Defeating Washington did more than send UCLA players and fans from Pauley Pavilion into he-who-laughs-last delight Saturday night.
The victory enabled Steve Lavin to dodge the Toledo torpedo.
At least he gets to attend the team banquet.
Bob Toledo, fired as Bruin football coach two days after the regular-season finale, was told by athletic officials not to attend the banquet and his name wasn't mentioned the entire evening.
Makers of a highlight video shown that night were instructed not to include any footage of the deposed coach.
"It was like he never existed," said one booster in attendance. "It was very weird."
Toledo was coach for seven years, the same tenure as Lavin, whose dismissal is such a foregone conclusion that coaches Ben Howland of Pittsburgh and Roy Williams of Kansas, among others, have fended off questions about the job for weeks.
Strange as it sounds, the basketball banquet tonight at the Beverly Hills Hilton might not have included a mention of Lavin had the Bruins lost to Washington and missed the Pacific 10 Conference tournament.
All indications were that the coach would have been fired today in a meeting with Athletic Director Dan Guerrero. A news conference would have been held, and if the Toledo episode serves as a guide, the banquet would have proceeded without the coach.
Instead, the loquacious Lavin will get his chance at the microphone tonight in front of players, their families and several hundred boosters. An athletic department spokesman said Sunday that despite news reports to the contrary, Lavin will not be fired today and will lead the team in the conference tournament.
But no one should expect the coach to take the opportunity to rip UCLA. It's not his style.
Most likely he'll adopt the opposite approach, lauding Guerrero and expressing gratitude for his seven seasons at the helm of what once was the nation's premier program. Lavin has rehearsed the speech several times, most recently at a meeting of Orange County Bruin fans Friday.
"He was classy and professional and had nothing but good things to say about Guerrero," said a booster who was there. "He said Guerrero will move the program forward."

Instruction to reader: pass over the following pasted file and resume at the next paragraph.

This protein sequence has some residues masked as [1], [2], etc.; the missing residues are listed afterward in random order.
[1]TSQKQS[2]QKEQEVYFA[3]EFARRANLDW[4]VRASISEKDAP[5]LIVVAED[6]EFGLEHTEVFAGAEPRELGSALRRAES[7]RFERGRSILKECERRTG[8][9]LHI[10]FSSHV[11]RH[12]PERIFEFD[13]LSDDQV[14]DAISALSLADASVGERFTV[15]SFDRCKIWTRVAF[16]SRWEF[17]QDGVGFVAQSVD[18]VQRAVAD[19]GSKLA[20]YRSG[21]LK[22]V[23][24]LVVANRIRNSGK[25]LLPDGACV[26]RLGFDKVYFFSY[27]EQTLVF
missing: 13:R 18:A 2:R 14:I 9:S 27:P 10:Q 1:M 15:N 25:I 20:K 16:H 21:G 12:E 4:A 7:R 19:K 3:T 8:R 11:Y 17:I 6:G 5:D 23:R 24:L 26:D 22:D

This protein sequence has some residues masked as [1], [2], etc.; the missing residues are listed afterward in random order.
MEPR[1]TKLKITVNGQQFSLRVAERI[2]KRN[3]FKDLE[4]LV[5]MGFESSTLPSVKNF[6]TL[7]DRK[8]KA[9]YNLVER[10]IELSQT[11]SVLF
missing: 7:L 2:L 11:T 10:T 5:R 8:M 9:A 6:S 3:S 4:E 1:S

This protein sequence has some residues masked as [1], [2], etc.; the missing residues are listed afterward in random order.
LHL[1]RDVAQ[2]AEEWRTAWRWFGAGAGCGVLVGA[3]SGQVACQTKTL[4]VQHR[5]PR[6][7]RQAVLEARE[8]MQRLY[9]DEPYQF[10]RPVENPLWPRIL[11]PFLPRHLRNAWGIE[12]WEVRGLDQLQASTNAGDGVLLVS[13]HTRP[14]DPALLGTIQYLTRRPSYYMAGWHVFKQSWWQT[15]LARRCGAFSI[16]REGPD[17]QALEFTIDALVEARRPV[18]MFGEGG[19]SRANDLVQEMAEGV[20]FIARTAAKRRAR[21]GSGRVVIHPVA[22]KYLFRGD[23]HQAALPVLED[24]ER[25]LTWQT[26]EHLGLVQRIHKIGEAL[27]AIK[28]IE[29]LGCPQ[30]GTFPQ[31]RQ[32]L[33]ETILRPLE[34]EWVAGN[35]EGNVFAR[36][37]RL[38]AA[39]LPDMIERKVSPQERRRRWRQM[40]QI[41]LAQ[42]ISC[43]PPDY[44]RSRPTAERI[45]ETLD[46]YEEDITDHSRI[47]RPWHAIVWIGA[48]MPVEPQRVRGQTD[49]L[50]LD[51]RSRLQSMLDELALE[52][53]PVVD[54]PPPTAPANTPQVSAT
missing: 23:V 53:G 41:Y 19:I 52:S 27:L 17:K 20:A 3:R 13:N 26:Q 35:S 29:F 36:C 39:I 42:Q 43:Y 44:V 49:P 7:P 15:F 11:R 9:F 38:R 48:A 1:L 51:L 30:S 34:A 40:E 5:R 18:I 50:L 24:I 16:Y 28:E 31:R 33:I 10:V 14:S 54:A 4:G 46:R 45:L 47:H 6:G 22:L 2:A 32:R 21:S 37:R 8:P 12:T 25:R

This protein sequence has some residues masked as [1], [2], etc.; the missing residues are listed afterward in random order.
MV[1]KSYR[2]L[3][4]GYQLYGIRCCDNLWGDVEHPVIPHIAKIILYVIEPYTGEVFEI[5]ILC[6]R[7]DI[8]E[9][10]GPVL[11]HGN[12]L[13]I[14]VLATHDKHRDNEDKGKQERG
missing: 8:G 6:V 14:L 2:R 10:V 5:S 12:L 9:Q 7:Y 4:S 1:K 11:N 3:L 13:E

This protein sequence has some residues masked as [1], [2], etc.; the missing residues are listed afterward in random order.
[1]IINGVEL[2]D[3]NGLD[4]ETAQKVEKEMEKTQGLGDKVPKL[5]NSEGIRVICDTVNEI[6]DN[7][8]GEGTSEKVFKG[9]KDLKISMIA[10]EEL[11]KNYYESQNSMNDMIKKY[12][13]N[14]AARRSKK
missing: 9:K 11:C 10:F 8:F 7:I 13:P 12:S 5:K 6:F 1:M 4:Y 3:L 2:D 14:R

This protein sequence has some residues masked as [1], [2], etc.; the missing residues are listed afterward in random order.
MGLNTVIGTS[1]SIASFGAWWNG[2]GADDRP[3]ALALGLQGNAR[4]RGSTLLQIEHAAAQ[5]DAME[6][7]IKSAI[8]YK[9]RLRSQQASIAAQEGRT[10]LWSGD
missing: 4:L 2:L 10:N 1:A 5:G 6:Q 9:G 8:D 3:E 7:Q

Lavin has even helpfully supplied the names of potential successors. Howland and Williams are on everyone's list. Guerrero is expected to begin by gauging the interest of Williams and Rick Pitino of Louisville.
Howland, however, might ultimately be the top candidate. According to several sources close to UCLA, he has been contacted through intermediaries and is interested in coming to Westwood.
Not that any other coach with a job would publicly acknowledge interest. Howland told the Pittsburgh Tribune-Review on Sunday that he plans to fulfill the seven-year contract he signed before the season. He makes about $800,000 a year, slightly less than what UCLA is expected to offer.
"I'm very happy here at the University of Pittsburgh," he said. "I plan to stay here."
In four years, Howland, 45, has transformed No. 7-ranked Pittsburgh (23-4) from a disorganized mess, rife with infighting, into a power. His West Coast ties -- he attended Cerritos High and was a longtime assistant at UC Santa Barbara -- have fueled talk that UCLA would be a good fit. With his team starting the Big East Conference tournament, he is downplaying speculation.
"I have the same pat answer when I'm asked about [UCLA]," he said. "I haven't even heard about it in a while. This is the first time in a couple weeks."
The NBA interests him because, he said, it is "the highest level of basketball for a player and coach."
UCLA expects to be at the highest level of college basketball. This 9-18 season is a far cry from that, and three victories in the last four games hardly cushions the fall. Lavin is a respectable 81-27 at Pauley Pavilion, but Howland's success is something Bruin fans can chew on.